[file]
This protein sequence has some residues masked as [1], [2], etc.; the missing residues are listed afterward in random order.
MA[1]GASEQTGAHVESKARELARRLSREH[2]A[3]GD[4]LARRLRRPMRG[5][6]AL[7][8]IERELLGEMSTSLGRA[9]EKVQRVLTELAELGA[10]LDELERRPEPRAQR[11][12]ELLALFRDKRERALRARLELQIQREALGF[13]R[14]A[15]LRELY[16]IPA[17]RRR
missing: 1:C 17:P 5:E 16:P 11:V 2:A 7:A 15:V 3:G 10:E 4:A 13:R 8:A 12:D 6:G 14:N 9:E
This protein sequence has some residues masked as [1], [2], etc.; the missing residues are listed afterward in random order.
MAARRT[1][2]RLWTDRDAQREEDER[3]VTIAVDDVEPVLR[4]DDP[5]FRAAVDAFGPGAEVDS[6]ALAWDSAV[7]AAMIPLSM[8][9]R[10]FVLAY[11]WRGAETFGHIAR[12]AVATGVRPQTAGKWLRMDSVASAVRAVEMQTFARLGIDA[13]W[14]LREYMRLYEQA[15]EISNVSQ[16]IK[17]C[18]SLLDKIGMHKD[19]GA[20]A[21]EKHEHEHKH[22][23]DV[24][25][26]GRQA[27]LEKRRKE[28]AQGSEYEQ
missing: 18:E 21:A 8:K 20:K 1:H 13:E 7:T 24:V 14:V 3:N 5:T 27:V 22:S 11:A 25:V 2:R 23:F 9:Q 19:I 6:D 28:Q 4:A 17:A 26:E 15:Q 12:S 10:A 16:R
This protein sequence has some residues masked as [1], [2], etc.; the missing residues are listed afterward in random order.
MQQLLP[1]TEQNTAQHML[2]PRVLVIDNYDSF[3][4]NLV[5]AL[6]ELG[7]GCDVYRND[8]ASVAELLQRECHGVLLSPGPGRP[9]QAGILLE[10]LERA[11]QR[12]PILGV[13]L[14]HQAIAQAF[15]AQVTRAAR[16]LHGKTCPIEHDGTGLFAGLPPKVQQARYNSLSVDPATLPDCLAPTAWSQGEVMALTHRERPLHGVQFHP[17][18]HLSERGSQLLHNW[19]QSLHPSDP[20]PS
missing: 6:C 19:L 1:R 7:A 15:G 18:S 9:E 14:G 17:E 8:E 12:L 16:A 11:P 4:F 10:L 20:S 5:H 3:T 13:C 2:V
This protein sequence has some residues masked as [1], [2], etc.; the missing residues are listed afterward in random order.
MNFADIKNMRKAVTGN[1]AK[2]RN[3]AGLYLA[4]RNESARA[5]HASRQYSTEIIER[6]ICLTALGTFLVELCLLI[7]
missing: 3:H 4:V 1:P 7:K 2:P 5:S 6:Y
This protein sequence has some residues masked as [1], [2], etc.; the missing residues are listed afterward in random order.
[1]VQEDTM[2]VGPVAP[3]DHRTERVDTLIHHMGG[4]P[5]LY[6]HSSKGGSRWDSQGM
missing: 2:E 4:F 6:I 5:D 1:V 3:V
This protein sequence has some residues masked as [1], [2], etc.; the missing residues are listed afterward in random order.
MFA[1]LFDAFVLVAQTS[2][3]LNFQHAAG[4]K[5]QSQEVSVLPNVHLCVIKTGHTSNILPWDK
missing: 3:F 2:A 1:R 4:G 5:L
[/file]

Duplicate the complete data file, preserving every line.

This protein sequence has some residues masked as [1], [2], etc.; the missing residues are listed afterward in random order.
MA[1]GASEQTGAHVESKARELARRLSREH[2]A[3]GD[4]LARRLRRPMRG[5][6]AL[7][8]IERELLGEMSTSLGRA[9]EKVQRVLTELAELGA[10]LDELERRPEPRAQR[11][12]ELLALFRDKRERALRARLELQIQREALGF[13]R[14]A[15]LRELY[16]IPA[17]RRR
missing: 1:C 17:P 5:E 16:P 11:V 2:A 7:A 15:V 3:G 10:E 4:A 13:R 8:A 12:D 6:G 14:N 9:E
This protein sequence has some residues masked as [1], [2], etc.; the missing residues are listed afterward in random order.
MAARRT[1][2]RLWTDRDAQREEDER[3]VTIAVDDVEPVLR[4]DDP[5]FRAAVDAFGPGAEVDS[6]ALAWDSAV[7]AAMIPLSM[8][9]R[10]FVLAY[11]WRGAETFGHIAR[12]AVATGVRPQTAGKWLRMDSVASAVRAVEMQTFARLGIDA[13]W[14]LREYMRLYEQA[15]EISNVSQ[16]IK[17]C[18]SLLDKIGMHKD[19]GA[20]A[21]EKHEHEHKH[22][23]DV[24][25][26]GRQA[27]LEKRRKE[28]AQGSEYEQ
missing: 18:E 21:A 8:K 20:K 1:H 13:E 7:T 24:V 14:V 3:N 5:T 27:V 22:S 11:A 25:V 2:R 23:F 9:Q 19:I 6:D 28:Q 4:A 17:A 26:E 15:Q 12:S 10:A 16:R
This protein sequence has some residues masked as [1], [2], etc.; the missing residues are listed afterward in random order.
MQQLLP[1]TEQNTAQHML[2]PRVLVIDNYDSF[3][4]NLV[5]AL[6]ELG[7]GCDVYRND[8]ASVAELLQRECHGVLLSPGPGRP[9]QAGILLE[10]LERA[11]QR[12]PILGV[13]L[14]HQAIAQAF[15]AQVTRAAR[16]LHGKTCPIEHDGTGLFAGLPPKVQQARYNSLSVDPATLPDCLAPTAWSQGEVMALTHRERPLHGVQFHP[17][18]HLSERGSQLLHNW[19]QSLHPSDP[20]PS
missing: 6:C 19:L 1:R 7:A 15:G 18:S 9:E 14:G 17:E 8:E 12:L 16:A 11:P 4:F 10:L 20:S 5:H 3:T 13:C 2:V
This protein sequence has some residues masked as [1], [2], etc.; the missing residues are listed afterward in random order.
MNFADIKNMRKAVTGN[1]AK[2]RN[3]AGLYLA[4]RNESARA[5]HASRQYSTEIIER[6]ICLTALGTFLVELCLLI[7]
missing: 3:H 4:V 1:P 7:K 2:P 5:S 6:Y
This protein sequence has some residues masked as [1], [2], etc.; the missing residues are listed afterward in random order.
[1]VQEDTM[2]VGPVAP[3]DHRTERVDTLIHHMGG[4]P[5]LY[6]HSSKGGSRWDSQGM
missing: 2:E 4:F 6:I 5:D 1:V 3:V
This protein sequence has some residues masked as [1], [2], etc.; the missing residues are listed afterward in random order.
MFA[1]LFDAFVLVAQTS[2][3]LNFQHAAG[4]K[5]QSQEVSVLPNVHLCVIKTGHTSNILPWDK
missing: 3:F 2:A 1:R 4:G 5:L